| Abstract|| |
Objective: The present study aimed to evaluate the current trends of drug resistance patterns of Acinetobacter baumannii infection in blood transfusion-dependent thalassemia patients. Study Design: This study was a cross sectional study, conducted at the Liaquat University of Medical and Health Sciences, Jamshoro/Hyderabad, Sindh, Pakistan from October 2014 to January 2016. Subjects and Methods: Of 921 blood samples, A. baumannii strains were isolated from 100 blood samples. Blood samples were processed for the isolation, identification, and drugs sensitivity as per the Clinical and Laboratory Standards Institute. A. baumannii strains were identified by microbiological methods and Gram's staining. API 20 E kit (Biomeriuex, USA) was also used for identification. Data were analyzed on Statisti × 8.1 (USA). Results: Mean ± standard deviation age was 11.5 ± 2.8 years. Nearly 70% were male and 30% were female (P = 0.0001). Of 921 blood transfusion-dependent thalassemia patients, 100 (10.8%) patients showed growth of A. baumannii. Drug resistance was observed against the ceftazidime, cefixime, cefepime, imipenem, meropenem, amikacin, minocycline, tigecycline, and tazocin except for the colistin. Conclusion: The present study reports drug-resistant A. baumannii in blood transfusion-dependent thalassemia patients. National multicenter studies are recommended to estimate the size of the problem.
Keywords: Acinetobacter baumannii, blood transfusion, Sindh, thalassemia
|How to cite this article:|
Almani SA, Naseer A, Maheshwari SK, Maroof P, Naseer R, Khoharo HK. Current trends of drug resistance patterns of Acinetobacter baumannii infection in blood transfusion-dependent thalassemia patients. J Global Infect Dis 2017;9:135-8
|How to cite this URL:|
Almani SA, Naseer A, Maheshwari SK, Maroof P, Naseer R, Khoharo HK. Current trends of drug resistance patterns of Acinetobacter baumannii infection in blood transfusion-dependent thalassemia patients. J Global Infect Dis [serial online] 2017 [cited 2018 Mar 18];9:135-8. Available from: http://www.jgid.org/text.asp?2017/9/4/135/220406
| Introduction|| |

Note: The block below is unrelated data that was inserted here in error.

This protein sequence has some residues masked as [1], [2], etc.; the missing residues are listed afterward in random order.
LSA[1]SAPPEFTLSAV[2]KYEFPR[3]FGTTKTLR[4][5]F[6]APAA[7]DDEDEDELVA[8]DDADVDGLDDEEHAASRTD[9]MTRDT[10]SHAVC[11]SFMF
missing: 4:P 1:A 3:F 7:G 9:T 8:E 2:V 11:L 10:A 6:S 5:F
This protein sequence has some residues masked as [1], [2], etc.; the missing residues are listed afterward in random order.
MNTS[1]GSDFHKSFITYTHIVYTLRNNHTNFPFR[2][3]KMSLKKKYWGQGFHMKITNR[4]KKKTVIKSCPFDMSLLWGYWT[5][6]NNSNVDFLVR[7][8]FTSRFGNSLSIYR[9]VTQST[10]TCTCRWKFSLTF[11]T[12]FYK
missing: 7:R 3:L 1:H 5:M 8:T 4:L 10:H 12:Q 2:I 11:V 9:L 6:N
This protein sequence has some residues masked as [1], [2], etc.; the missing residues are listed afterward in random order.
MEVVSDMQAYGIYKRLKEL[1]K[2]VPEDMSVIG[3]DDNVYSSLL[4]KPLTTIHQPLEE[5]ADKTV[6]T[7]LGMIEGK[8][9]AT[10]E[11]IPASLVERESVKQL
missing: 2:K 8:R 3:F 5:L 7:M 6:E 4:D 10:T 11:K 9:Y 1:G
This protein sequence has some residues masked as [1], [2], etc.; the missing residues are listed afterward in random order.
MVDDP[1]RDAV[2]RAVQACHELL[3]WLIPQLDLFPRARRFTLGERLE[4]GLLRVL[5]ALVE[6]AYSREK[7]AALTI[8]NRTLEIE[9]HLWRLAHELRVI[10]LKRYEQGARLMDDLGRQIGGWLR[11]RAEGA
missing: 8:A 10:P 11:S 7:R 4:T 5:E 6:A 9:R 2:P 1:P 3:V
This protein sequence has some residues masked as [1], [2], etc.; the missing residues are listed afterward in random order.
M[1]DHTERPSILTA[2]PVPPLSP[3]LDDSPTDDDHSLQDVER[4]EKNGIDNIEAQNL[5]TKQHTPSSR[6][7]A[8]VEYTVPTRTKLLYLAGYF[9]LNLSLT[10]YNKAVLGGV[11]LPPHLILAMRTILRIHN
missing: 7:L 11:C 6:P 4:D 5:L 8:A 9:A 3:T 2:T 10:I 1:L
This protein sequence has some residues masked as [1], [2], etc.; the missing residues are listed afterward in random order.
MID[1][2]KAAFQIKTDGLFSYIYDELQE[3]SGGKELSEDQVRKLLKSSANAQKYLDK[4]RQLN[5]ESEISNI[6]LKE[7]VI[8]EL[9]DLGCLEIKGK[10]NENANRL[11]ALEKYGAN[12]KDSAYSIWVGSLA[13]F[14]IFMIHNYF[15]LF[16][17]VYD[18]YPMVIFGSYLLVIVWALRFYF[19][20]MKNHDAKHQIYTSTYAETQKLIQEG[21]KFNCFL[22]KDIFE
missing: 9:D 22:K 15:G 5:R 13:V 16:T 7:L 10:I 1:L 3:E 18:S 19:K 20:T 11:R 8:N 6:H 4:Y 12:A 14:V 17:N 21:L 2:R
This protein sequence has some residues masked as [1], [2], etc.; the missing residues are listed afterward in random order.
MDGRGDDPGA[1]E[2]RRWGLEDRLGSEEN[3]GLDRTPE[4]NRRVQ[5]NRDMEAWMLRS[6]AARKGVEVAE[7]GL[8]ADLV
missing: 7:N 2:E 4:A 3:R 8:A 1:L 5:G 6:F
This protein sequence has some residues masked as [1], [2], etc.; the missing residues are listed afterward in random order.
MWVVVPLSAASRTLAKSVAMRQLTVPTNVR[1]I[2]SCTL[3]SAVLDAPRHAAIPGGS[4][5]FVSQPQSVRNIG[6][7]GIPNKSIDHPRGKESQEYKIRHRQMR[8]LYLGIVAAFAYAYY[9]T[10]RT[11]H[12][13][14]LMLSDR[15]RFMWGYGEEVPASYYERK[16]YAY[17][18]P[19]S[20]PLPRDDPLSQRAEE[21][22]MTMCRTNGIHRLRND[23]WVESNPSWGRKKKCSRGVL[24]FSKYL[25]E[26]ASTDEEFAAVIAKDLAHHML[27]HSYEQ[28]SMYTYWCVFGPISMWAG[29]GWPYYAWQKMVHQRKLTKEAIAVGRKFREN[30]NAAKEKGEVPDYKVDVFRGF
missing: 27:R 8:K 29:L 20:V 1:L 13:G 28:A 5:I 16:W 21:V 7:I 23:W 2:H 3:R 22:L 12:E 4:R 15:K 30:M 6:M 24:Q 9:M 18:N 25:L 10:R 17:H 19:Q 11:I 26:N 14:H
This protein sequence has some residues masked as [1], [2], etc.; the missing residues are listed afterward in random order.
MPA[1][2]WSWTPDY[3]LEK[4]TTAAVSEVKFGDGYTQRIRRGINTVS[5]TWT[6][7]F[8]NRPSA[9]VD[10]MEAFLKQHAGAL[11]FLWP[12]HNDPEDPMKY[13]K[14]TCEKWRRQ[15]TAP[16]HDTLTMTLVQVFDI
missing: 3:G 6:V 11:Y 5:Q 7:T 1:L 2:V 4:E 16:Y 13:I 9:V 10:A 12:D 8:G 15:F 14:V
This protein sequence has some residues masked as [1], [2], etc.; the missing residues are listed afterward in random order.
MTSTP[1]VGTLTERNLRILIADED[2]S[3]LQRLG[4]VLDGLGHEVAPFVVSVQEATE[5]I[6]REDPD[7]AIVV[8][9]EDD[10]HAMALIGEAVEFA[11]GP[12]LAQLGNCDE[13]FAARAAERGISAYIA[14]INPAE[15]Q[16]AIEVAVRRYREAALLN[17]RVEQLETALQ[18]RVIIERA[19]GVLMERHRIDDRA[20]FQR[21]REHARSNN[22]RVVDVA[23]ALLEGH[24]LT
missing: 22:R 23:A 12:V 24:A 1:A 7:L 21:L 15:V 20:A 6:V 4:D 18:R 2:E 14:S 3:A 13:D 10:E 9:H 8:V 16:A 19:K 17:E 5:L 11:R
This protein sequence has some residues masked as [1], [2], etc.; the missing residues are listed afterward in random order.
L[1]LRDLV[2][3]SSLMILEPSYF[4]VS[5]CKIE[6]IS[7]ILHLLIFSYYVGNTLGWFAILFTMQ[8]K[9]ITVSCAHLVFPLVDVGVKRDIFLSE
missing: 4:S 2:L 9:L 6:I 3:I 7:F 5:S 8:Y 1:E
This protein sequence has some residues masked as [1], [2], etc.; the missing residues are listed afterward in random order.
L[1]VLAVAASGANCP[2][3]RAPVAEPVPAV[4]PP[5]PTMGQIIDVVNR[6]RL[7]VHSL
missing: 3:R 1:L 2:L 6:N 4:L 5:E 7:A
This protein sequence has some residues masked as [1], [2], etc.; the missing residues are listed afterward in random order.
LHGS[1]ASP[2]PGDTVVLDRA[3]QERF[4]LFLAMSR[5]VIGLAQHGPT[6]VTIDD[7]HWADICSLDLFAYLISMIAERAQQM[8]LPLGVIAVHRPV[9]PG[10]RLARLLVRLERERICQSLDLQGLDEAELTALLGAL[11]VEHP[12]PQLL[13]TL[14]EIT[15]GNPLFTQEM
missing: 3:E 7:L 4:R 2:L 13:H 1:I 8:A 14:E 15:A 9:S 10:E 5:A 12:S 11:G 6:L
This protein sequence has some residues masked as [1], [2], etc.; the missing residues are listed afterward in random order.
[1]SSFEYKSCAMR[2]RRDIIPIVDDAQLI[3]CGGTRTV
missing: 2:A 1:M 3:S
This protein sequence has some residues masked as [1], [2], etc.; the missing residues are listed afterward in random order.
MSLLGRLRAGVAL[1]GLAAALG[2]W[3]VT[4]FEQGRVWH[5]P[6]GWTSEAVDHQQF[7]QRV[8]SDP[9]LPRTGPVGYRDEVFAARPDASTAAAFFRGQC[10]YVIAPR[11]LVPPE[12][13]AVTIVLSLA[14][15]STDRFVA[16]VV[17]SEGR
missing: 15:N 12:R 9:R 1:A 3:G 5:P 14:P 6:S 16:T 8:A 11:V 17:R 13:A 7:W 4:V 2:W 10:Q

Acinetobacter baumannii is a Gram-negative obligate aerobic bacterium. A. baumannii genus includes more than thirty species. They are catalase positive, peroxidase negative, nonfermenting, and nonmotile coccobacilli.,A. baumannii is contracted through skin wounds, burn wounds, mucosal surfaces, intravenous, and urinary catheters.,A. baumannii is one of the causes of nosocomial infections transmitted by infusion pumps, resuscitation apparatus, and fomites. Nowadays, the A. baumannii has emerged a worldwide cause of nosocomial infections., The bacteremia, septicemia, lung infections, infective endocarditis, and urinary tract infections have been reported with A. baumannii. Community-acquired infections have been reported., Virulence factors include adherence to epithelial surfaces, adhesion to solids, iron chelation, skin colonization, biofilm formation, and production of gelatinase and proteases for pathogenicity. Biofilm production by A. baumannii strains is stimulated by iron deficiency in the media, for example, by the iron chelator 2, 2'-dipyridyl; hence, iron is essential for growth. Iron overload overwhelms in patients with thalassemia who receive blood transfusions continuously, particularly in those without iron chelation therapy. Thalassemia is a genetic disorder of hemoglobin, presenting clinically with severe anemia requiring regular blood transfusions for patient survival and results in iron accumulation in the body., Thalassemia is prevalent in the Mediterranean and Middle East regions and Southeast Asia. The β-thalassemia accounts for most of the cases in the developing countries requiring multiple blood transfusions. Documentary registries lack in Pakistan for the prevalence of thalassemia, but estimates show approximately 5000–9000 infants are born with β-thalassemia yearly. Carrier rate is estimated 5%–7% with total 9.8 million carriers.,